General properties of solids. Strong attractive forces at atomic and molecular level hold them together rigidly. Kinetic energy is primarily vibrational, so they have definite shapes and volumes.
What is evaporation/vaporization? When the kinetic energy of molecules at the surface of a liquid is high enough to change it to a gas, lowering the average kinetic energy of the remaining liquid (cooling it).
What is condensation? Gas is forced back into the liquid phase.
What is vapor pressure? The pressure the gas exerts when the liquid and gas phases are at equilibrium.
What happens to vapor pressure as temperature increases? Vapor pressure increases because more molecules will become gas.
What is boiling point? The temp at which the vapor pressure of the liquid equals the external pressure.
How does a solid melt? There is enough energy (usually heat) to increase vibrations enough to break down the solid's 3D structure to a liquid.
What is it called when a solid transitions directly into a gas? Visa versa? Sublimation. Deposition.
What is a solution? A solute dissolved into a solvent to form a homogeneous mixture.
What are the two substances called if they are already in the same phase before becoming a solution? Solvent is the component present in a larger quantity.
Solvation or dissolution. The interaction between solute and solvent molecules.
Hydration. When a solute interacts with the solvent water.
Aqueous solution. Solution with water as the solvent.
Solubility The solubility of a substance is the maximum amount of that substance that can be dissolved in a particular solvent at a particular temperature.
Percent Composition by Mass The % composition by mass of a solution is the mass of the solute divided by the mass of the solution , multiplied by 100.
Dilution A solution is diluted when solvent is added to a solution of high concentration to produce a solution of lower concentration.
Older definition of acids and bases. Svante Arrhenius twd end of 19th century: Acid produces H+ (protons) in an aqueous solution. Base produces OH- (hydroxide ions) in an aqueous solution.
2 newer, more general definitions of acids and bases. Bronsted and Lowry 1923: Acid donates protons and base accepts protons. Lewis 1923ish: Acid is an electron-pair acceptor. Base is an electron-pair donor.
pH versus pOH. pH (proton concentration) and pOH ( hydrogen ion concentration)(H+) both equal 7 in water (if equal, is neutral). A pH below 7 indicates a higher pOH or H+ ions/acid. A pH above 7 indicates a relative excess of OH- ions/ basic.
Parent versus daughter isotope. Reactant versus product.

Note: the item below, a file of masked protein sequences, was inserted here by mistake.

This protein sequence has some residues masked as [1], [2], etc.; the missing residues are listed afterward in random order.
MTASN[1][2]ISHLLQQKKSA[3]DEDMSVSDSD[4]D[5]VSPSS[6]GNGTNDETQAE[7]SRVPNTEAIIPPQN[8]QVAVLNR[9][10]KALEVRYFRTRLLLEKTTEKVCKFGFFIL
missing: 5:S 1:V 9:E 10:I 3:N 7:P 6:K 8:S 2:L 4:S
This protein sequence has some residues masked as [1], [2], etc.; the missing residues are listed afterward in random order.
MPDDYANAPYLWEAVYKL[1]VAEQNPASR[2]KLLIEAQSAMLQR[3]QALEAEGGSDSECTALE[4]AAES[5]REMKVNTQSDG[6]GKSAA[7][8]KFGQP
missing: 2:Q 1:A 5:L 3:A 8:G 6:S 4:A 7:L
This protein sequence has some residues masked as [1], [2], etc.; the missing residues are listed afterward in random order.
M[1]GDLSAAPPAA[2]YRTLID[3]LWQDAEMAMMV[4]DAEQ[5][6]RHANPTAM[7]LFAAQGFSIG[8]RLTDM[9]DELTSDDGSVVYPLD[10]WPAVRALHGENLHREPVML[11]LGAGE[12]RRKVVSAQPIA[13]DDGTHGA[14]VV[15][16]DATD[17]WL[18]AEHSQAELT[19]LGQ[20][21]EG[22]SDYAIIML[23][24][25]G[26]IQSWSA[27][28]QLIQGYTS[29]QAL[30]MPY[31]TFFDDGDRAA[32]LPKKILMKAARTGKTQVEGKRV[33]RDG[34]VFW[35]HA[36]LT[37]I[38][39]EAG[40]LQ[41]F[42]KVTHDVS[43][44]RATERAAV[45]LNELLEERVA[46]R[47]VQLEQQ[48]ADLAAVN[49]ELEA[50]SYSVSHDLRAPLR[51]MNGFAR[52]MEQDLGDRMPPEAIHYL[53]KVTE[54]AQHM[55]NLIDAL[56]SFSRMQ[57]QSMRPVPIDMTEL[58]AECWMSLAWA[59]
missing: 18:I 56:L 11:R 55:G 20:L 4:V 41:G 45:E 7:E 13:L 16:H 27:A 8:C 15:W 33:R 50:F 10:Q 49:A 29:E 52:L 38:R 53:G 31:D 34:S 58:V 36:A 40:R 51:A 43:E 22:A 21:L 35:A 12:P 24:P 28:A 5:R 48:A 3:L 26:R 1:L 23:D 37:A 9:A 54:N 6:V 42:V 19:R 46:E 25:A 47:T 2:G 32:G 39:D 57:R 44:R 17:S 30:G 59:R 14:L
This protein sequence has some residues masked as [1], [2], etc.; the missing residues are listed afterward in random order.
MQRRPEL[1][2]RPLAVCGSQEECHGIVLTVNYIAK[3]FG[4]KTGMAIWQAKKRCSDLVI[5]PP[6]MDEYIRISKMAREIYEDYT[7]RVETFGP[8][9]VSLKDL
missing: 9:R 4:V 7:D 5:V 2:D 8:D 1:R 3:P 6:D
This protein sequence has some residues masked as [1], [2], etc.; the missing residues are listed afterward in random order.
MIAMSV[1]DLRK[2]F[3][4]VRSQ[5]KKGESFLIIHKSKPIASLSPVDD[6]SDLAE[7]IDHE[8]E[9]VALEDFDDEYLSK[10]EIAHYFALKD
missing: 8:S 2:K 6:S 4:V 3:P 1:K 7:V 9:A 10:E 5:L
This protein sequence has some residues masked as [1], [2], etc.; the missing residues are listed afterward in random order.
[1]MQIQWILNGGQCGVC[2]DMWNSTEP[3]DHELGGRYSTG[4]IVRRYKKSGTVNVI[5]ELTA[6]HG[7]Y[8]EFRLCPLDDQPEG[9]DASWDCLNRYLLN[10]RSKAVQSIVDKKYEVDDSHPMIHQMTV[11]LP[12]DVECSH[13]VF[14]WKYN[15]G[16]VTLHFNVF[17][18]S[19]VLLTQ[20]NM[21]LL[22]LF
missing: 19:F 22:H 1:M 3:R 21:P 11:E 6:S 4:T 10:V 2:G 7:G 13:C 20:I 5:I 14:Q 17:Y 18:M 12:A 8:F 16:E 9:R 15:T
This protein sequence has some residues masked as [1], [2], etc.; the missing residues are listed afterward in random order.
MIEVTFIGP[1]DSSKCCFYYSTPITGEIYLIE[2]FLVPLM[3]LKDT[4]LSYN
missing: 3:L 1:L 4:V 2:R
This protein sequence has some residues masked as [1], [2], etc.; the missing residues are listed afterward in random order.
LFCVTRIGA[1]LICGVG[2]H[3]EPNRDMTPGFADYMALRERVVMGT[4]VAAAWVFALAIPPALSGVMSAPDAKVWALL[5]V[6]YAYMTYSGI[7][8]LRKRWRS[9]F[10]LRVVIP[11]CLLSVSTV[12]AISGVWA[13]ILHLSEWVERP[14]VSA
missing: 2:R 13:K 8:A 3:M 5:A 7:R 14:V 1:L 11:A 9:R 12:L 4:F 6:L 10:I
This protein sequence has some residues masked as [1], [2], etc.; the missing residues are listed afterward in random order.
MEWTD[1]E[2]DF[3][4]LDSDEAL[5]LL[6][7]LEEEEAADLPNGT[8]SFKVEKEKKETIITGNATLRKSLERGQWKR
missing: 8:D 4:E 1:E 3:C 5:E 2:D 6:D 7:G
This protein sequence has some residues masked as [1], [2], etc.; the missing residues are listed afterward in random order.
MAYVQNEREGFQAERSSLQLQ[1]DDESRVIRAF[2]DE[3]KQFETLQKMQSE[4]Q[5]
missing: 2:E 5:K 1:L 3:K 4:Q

Describe alpha decay. The emission of an alpha particle, which is a 4He nucleus (2protons, 2 neutrons). Massive and doubly charged. Interacts easily, so doesn't penetrate shielding very far.
Describe beta decay. The emission of a beta (ß) particle, which resemble electrons, but are products of decay emitted by the nucleus (such as from a neutron decaying into a proton and an electron). Can penetrate because it is singly charged and has a small mass.
Describe gamma decay. The emission of gamma rays, which are high-energy photons. No charge and simply lower the energy of the parent nucleus without changing the mass number (A) or atomic number (Z).
What is a hydrocarbon? What determines a hydrocarbons classification? Compounds that contain only carbon and hydrogen atoms. Depending on the kinds of bonds between the carbon atoms (only single between C and H), hydrocarbons are either alkanes, alkenes, alkynes, or aromatics.
meth- one, methane, CH4
eth- two, ethane, C2H6
prop- three, propane, C3H8
but- four, butane, C4H10
pent- five, pentane, C5H12
hex- six, hexane, C6H14
Alkane Hydrocarbon with single bonds between carbons (prefix-ane)
Alkenes Hydrocarbons with double bonds between carbons (prefix-ene)
Alkynes Hydrocarbons with triple carbon bonds (prefix-yne)
Aromatics Certain unsaturated cyclic (planar) hydrocarbons with a higher degree of stability than expected.
Examples of organic compounds containing C, H, and O. alcohols, ethers, carbohydrates, and carbonyl compounds (aldehydes, ketones, esters, and carboxylic acids).
Important nitrogen-containing organic compound group. Amine group, -NH2, which is found in amino acids, the basic building blocks of proteins.
Created by: 741879016